Just so you’re adequately equipped to combat a recurring spell of back pain, check out the slew of offerings from local sport accessory brand Lister to rid yourself of those dreaded aches.

a full range of lister products

Specialising in quality fitness and wellness products, Lister has an extensive range of back relief products that’s tailored to all sorts of lifestyles. 

For starters, get your spinal posture sorted through the night when you sleep on their Sobakawa Buckwheat Pillow ($99). It comfortably contours to your body shape and supports your spine so you won’t have to worry about waking up sore again. The pillow is also durable enough to last a whole decade, making it a wise investment to help you sleep pain-free till 2030. 

lister car massager head and backThe Head ($40) and Back ($55) components of Lister’s Car Massager can be obtained separately, so you can customise your set however you’d like.

Staying in a static seating position for too long is less than ideal for your posterior health, but some of us have no choice if we’re constantly on the road. If that’s the case, decking out the driver’s seat with Lister’s Car Massager will be perfect – it simulates an artificial five-finger massage to relieve any stiffness and pains while driving.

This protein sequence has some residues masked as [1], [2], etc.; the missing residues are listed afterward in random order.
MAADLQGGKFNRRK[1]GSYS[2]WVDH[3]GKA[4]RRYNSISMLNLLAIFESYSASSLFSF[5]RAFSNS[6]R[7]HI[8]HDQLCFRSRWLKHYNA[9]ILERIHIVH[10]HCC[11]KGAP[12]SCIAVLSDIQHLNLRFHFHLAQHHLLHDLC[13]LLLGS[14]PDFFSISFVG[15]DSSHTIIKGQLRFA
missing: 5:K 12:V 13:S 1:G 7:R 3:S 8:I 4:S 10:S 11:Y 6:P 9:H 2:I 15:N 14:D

lister massage gun with multiple heads

You’ll also be able to up the comfort game of your WFH chairs with Lister’s Memory Foam Cushions. Made from bamboo charcoal, you can get their Backrest ($40) and Seat Cushion ($40) to give your back the support it needs while you toil at work. It’s also odourless so you won’t have to worry about any sweat build-up that accumulate with prolonged usage.

Fun fact: Lister’s T-Pro Massage Gun ($369) is a device that’s used by our Little red dot’s military personnel. If that isn’t testament enough to the product’s efficacy, the massage guns also come with five interchangeable heads to specifically target the different areas of soreness that are dispersed all over the body.

You can browse Lister’s full range of products on their website, Lazada, Shopee and Qoo10 if you’d prefer to make your purchase online. If you’re keen on getting your hands on one of their pain relievers immediately, you’ll want to head on down to the Punggol SAFRA SAF E-Mart to test the products in-person*.

*Note: Certain products and models are exclusively available online.

While we have the privilege of Lister’s range of back pain relief products at our disposal, let’s continue to be mindful of our own habits so we don’t subconsciously put added pressure on our backs while going about our daily routine. After all, we only have one spine – and putting it through wear and tear will only manifest in the form of persistent aches.

Check out Lister’s full range of products here

This post was brought to you by Lister.
Photography by Clement Sim.